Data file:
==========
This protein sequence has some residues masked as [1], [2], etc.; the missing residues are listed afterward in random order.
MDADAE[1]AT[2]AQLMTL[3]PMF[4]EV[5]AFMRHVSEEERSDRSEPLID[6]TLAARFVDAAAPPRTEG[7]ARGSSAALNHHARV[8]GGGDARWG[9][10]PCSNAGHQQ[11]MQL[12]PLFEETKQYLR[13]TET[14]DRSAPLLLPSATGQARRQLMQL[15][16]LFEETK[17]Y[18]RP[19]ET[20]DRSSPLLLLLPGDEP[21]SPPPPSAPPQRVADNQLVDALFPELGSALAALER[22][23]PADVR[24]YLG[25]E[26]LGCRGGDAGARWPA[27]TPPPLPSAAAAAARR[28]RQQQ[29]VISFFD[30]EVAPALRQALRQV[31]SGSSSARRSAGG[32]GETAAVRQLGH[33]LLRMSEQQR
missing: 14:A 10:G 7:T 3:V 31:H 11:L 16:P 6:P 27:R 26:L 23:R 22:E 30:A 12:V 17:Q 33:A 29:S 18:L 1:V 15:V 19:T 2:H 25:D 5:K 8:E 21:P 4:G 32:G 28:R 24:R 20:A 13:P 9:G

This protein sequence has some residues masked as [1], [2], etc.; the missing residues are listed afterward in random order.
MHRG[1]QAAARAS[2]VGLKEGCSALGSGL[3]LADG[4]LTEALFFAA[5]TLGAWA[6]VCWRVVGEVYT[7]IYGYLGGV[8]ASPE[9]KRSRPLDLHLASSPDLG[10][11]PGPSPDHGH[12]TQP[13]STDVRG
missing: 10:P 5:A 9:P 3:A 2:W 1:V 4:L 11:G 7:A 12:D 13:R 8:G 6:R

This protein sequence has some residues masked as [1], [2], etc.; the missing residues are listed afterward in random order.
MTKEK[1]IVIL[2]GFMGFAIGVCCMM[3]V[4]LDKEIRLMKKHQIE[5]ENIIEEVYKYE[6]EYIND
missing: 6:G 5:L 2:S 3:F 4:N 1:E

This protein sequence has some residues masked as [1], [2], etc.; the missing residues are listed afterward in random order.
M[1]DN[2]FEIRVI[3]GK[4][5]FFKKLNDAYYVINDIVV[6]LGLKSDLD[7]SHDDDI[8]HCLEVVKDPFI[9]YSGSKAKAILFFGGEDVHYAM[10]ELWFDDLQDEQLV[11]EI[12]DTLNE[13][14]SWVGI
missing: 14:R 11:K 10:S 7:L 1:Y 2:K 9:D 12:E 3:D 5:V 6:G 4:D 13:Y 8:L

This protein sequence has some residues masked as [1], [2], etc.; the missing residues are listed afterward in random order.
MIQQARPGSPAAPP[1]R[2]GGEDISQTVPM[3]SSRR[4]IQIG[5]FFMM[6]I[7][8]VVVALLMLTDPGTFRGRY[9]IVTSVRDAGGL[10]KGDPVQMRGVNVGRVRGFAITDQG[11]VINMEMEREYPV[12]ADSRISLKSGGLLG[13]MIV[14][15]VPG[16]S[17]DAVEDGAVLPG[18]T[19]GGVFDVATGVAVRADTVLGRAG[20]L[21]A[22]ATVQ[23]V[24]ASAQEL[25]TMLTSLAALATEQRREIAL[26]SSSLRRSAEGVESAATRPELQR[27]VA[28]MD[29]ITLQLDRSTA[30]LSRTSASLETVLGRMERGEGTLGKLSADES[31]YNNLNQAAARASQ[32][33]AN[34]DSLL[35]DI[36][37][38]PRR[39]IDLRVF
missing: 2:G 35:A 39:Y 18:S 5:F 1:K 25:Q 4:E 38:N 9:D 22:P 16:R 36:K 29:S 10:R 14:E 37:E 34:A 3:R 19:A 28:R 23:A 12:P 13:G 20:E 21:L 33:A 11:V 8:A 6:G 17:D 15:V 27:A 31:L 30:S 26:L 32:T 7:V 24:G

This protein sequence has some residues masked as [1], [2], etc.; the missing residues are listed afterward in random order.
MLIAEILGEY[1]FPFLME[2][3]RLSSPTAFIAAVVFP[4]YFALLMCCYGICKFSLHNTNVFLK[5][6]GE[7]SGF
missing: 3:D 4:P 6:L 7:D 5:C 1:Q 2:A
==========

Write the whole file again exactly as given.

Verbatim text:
This protein sequence has some residues masked as [1], [2], etc.; the missing residues are listed afterward in random order.
MDADAE[1]AT[2]AQLMTL[3]PMF[4]EV[5]AFMRHVSEEERSDRSEPLID[6]TLAARFVDAAAPPRTEG[7]ARGSSAALNHHARV[8]GGGDARWG[9][10]PCSNAGHQQ[11]MQL[12]PLFEETKQYLR[13]TET[14]DRSAPLLLPSATGQARRQLMQL[15][16]LFEETK[17]Y[18]RP[19]ET[20]DRSSPLLLLLPGDEP[21]SPPPPSAPPQRVADNQLVDALFPELGSALAALER[22][23]PADVR[24]YLG[25]E[26]LGCRGGDAGARWPA[27]TPPPLPSAAAAAARR[28]RQQQ[29]VISFFD[30]EVAPALRQALRQV[31]SGSSSARRSAGG[32]GETAAVRQLGH[33]LLRMSEQQR
missing: 14:A 10:G 7:T 3:V 31:H 11:L 16:P 6:P 27:R 26:L 23:R 22:E 30:A 12:V 17:Q 33:A 29:S 18:L 1:V 15:V 19:T 2:H 25:D 5:K 8:E 21:P 4:G 32:G 28:R 24:R 20:A 13:P 9:G

This protein sequence has some residues masked as [1], [2], etc.; the missing residues are listed afterward in random order.
MHRG[1]QAAARAS[2]VGLKEGCSALGSGL[3]LADG[4]LTEALFFAA[5]TLGAWA[6]VCWRVVGEVYT[7]IYGYLGGV[8]ASPE[9]KRSRPLDLHLASSPDLG[10][11]PGPSPDHGH[12]TQP[13]STDVRG
missing: 10:P 5:A 9:P 3:A 2:W 1:V 4:L 11:G 7:A 12:D 13:R 8:G 6:R

This protein sequence has some residues masked as [1], [2], etc.; the missing residues are listed afterward in random order.
MTKEK[1]IVIL[2]GFMGFAIGVCCMM[3]V[4]LDKEIRLMKKHQIE[5]ENIIEEVYKYE[6]EYIND
missing: 6:G 5:L 2:S 3:F 4:N 1:E

This protein sequence has some residues masked as [1], [2], etc.; the missing residues are listed afterward in random order.
M[1]DN[2]FEIRVI[3]GK[4][5]FFKKLNDAYYVINDIVV[6]LGLKSDLD[7]SHDDDI[8]HCLEVVKDPFI[9]YSGSKAKAILFFGGEDVHYAM[10]ELWFDDLQDEQLV[11]EI[12]DTLNE[13][14]SWVGI
missing: 14:R 11:K 10:S 7:L 1:Y 2:K 9:D 12:E 3:D 5:V 6:G 4:D 13:Y 8:L

This protein sequence has some residues masked as [1], [2], etc.; the missing residues are listed afterward in random order.
MIQQARPGSPAAPP[1]R[2]GGEDISQTVPM[3]SSRR[4]IQIG[5]FFMM[6]I[7][8]VVVALLMLTDPGTFRGRY[9]IVTSVRDAGGL[10]KGDPVQMRGVNVGRVRGFAITDQG[11]VINMEMEREYPV[12]ADSRISLKSGGLLG[13]MIV[14][15]VPG[16]S[17]DAVEDGAVLPG[18]T[19]GGVFDVATGVAVRADTVLGRAG[20]L[21]A[22]ATVQ[23]V[24]ASAQEL[25]TMLTSLAALATEQRREIAL[26]SSSLRRSAEGVESAATRPELQR[27]VA[28]MD[29]ITLQLDRSTA[30]LSRTSASLETVLGRMERGEGTLGKLSADES[31]YNNLNQAAARASQ[32][33]AN[34]DSLL[35]DI[36][37][38]PRR[39]IDLRVF
missing: 2:G 35:A 39:Y 18:S 5:F 1:K 25:Q 4:E 38:N 9:D 22:P 16:R 36:K 29:S 10:R 14:E 37:E 34:A 3:R 19:A 28:R 23:A 12:P 13:G 20:E 21:L 33:A 11:V 8:A 6:G 17:D 15:V 27:A 31:L 30:S 26:L 32:T 7:V 24:G

This protein sequence has some residues masked as [1], [2], etc.; the missing residues are listed afterward in random order.
MLIAEILGEY[1]FPFLME[2][3]RLSSPTAFIAAVVFP[4]YFALLMCCYGICKFSLHNTNVFLK[5][6]GE[7]SGF
missing: 3:D 4:P 6:L 7:D 5:C 1:Q 2:A